You know your business better than anyone else. You negotiated the particulars of an upcoming deal, and you know the numbers and the people. You developed a positive working relationship with the other party and are optimistic this venture will be mutually profitable. You don’t hire an attorney because you fear signaling distrust to the other party and scaring them off, plus you want to reduce overhead. You therefore summarize the deal points in a document you drafted yourself, both sides sign, and you get to work.
A few months later you are frustrated that the other party isn’t holding up their end of the bargain, is underperforming, not communicating, or not making promised payments. Perhaps the other party is saying these things about you. Goodwill between the parties is replaced with bad blood. Now you find yourself in a lawsuit, where this DIY contract is the most important piece of evidence, and it has gaping holes and ambiguities.
This totally avoidable scenario happens all the time. If you had only consulted with an attorney before signing, you would likely be in a stronger position in the lawsuit, or perhaps it could have been avoided altogether.
Worst Case Scenario
This is a case I recently defended. A manufacturer spent years building his brand and growing his business, and he wanted to expand into a new territory by contracting with a distributor. The parties negotiated deal points and memorialized them into a term sheet.
The term sheet provided performance benchmarks and a one-time distributor fee, and the owner had broad termination rights, but the agreement said little else. The owner terminated the distributorship a few months into the deal, but he had been paid a multi-year distributor fee up front. The term sheet said nothing about a prorated refund of the distributor fee in the event of early termination. The distributor wanted his money back, but the owner refused, claiming he canceled within his rights. This created a contractual ambiguity and one party lost money. Cue the lawsuit. Now the parties must testify about their interpretations of the contract terms, and the judge must weigh the evidence to sort through the mess. These cases aren’t cheap to defend.
Rather than getting an attorney review before the distributorship began, the owner did not hire me until after getting served with a summons and complaint. Instead of paying about $1,500 to have counsel review (and rewrite) the contract, he paid tens of thousands of dollars in defense fees and settlement payments. This killed his cash flow and growth trajectory, and the business was shuttered.
The distributor’s hands weren’t clean and the case was potentially defensible, but the term sheet did not contain an attorney fee clause. This means the owner could not recoup his defense fees even if he won the case.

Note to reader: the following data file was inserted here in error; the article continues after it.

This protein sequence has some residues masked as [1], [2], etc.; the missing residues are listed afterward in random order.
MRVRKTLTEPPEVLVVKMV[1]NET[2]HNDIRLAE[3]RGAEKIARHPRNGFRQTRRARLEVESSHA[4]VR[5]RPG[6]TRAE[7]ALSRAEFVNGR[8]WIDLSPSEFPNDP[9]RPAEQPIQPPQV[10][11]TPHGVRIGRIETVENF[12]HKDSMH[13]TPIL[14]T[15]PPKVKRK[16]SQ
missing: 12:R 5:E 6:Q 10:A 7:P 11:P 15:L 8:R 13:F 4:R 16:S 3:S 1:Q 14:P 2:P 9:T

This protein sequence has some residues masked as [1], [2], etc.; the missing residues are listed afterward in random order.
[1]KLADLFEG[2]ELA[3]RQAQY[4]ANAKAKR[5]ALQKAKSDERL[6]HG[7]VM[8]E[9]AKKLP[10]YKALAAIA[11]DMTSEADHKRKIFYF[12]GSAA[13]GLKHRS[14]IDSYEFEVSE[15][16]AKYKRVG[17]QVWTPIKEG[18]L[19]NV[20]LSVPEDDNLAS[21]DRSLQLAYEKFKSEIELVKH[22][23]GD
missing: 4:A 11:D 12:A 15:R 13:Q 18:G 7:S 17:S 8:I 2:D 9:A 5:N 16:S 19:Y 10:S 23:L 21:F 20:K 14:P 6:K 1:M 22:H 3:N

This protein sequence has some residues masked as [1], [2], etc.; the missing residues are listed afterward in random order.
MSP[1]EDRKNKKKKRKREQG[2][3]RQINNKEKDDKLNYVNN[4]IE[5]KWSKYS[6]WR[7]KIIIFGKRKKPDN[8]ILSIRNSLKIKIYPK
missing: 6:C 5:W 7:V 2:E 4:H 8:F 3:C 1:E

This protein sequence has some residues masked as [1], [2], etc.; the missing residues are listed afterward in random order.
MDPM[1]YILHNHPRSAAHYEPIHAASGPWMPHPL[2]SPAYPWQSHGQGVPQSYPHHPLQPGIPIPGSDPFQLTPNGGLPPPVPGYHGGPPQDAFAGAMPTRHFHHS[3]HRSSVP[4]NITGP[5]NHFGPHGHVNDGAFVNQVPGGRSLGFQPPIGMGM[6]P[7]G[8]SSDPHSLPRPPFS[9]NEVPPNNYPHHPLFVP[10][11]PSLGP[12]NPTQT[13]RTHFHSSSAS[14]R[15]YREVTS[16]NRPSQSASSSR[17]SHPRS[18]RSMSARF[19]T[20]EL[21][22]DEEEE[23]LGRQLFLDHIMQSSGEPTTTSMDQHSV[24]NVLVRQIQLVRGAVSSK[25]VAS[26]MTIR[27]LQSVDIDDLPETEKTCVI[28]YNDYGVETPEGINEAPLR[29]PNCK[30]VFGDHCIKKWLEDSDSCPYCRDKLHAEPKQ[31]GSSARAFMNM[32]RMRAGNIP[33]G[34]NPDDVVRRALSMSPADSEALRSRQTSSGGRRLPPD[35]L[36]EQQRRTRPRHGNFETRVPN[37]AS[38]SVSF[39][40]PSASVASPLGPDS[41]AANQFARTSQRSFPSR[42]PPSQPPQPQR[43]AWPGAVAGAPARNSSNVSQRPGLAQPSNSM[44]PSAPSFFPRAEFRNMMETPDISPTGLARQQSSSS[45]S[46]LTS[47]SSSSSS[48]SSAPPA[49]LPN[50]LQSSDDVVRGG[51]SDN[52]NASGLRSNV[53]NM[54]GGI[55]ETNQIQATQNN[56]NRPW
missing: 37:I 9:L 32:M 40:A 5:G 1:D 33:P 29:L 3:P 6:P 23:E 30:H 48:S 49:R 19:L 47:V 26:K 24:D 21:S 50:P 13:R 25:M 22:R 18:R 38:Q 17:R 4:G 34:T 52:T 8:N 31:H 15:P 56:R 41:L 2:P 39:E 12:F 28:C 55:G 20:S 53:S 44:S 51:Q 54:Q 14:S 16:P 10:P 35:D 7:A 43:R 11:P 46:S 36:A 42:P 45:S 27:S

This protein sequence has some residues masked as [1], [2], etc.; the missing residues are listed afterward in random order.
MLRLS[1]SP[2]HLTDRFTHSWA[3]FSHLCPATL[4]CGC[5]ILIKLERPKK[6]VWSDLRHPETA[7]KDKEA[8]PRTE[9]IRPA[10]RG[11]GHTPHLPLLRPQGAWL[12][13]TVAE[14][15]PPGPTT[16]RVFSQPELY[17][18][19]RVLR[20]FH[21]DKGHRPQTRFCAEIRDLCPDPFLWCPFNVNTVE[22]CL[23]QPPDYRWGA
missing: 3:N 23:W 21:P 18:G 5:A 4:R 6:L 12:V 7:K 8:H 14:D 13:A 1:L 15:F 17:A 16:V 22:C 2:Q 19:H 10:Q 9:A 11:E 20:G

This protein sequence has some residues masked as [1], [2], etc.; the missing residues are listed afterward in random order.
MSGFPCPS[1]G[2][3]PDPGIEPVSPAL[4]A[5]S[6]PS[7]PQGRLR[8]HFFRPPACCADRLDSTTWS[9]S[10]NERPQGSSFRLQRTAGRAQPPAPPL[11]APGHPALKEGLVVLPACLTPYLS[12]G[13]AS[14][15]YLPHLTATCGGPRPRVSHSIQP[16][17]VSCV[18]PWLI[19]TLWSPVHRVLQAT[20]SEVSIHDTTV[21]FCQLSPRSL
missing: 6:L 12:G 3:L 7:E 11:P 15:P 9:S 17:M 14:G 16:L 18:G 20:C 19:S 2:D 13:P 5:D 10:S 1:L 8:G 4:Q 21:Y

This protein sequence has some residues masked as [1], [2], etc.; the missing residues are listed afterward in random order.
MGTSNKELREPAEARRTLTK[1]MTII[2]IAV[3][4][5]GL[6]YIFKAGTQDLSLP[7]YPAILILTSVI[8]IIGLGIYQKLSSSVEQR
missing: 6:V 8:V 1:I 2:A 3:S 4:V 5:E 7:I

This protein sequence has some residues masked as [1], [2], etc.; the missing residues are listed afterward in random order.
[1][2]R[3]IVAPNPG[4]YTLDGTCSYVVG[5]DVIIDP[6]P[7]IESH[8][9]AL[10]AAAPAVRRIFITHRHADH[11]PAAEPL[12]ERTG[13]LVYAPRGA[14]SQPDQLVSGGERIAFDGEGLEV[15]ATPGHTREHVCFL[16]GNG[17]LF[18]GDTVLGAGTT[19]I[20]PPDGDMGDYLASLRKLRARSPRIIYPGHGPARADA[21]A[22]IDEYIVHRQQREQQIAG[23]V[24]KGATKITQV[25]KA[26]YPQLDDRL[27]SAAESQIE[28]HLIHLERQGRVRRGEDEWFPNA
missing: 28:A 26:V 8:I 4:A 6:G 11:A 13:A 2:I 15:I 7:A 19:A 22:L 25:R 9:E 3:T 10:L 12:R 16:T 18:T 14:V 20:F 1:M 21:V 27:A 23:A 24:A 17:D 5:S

Do I just Hate Term Sheets?
Please don’t read this article as me hating on non-lawyers writing agreement terms. By all means, memorialize the terms of your agreements in writing. You can call it a Term Sheet, Letter of Intent, or Memorandum of Understanding, but the enforceability of the document depends on the wording and circumstances.
In fact, when clients engage me to draft contracts, the first thing I ask is, “What are the deal points?” I can negotiate deal points myself, but business owners often have this part locked down before they come to me. I then merge the deal points into a formal agreement. Ideally, the draft would then go to the other party, where it would be reviewed by their counsel.
Consider the Optics
When you tender a contract draft to a sophisticated party, and it was not drafted by an attorney, it shows. Believe me, I can tell. If you submit a sloppy and unprofessional contract, with typos and ambiguous language, it reflects poorly on you. It makes you appear unsophisticated, inexperienced and cheap. In contrast, if you tell your negotiating counterpart that you will submit the contract draft once your attorney has completed his/her review, the other party will be more inclined to respect you and honor the contract terms. In fact, I recommend letting the other side know the contract was vetted by counsel. You will have better leverage and the other side will be less likely to play games.
What About Contract Templates?
Couldn’t you just find a contract template online, or copy the terms of a contract a colleague or competitor uses? It’s a reasonable place to start. In fact, I usually employ some form of template when I draft any contract. I almost never write a contract beginning with a blank word processor screen.
Having said that, even with a template you would still find yourself preparing your own contract, with all the resulting risk. The template you’re using may or may not be in your favor, and you might not even understand it. If the template is junk, any derivative contract will also be junk.
I once revised a contract for a wedding coordinator. The terms were all over the place and self-contradictory. The client got the template from a colleague, and she just put her name on it. She had been using a junk template for years, so I threw it out and started over.
If you are going to use a template from a colleague or competitor, at least ensure the contract was originally written by an attorney.
In closing, you are free to write your own contract, and you can (and should) use a template. However, you do not know what you do not know, and a desire to cut corners and costs could cost you much more in the long run. Hire a lawyer for your contract needs. Once you have a standard contract in place, drafted by counsel, you could then modify as needed for future use.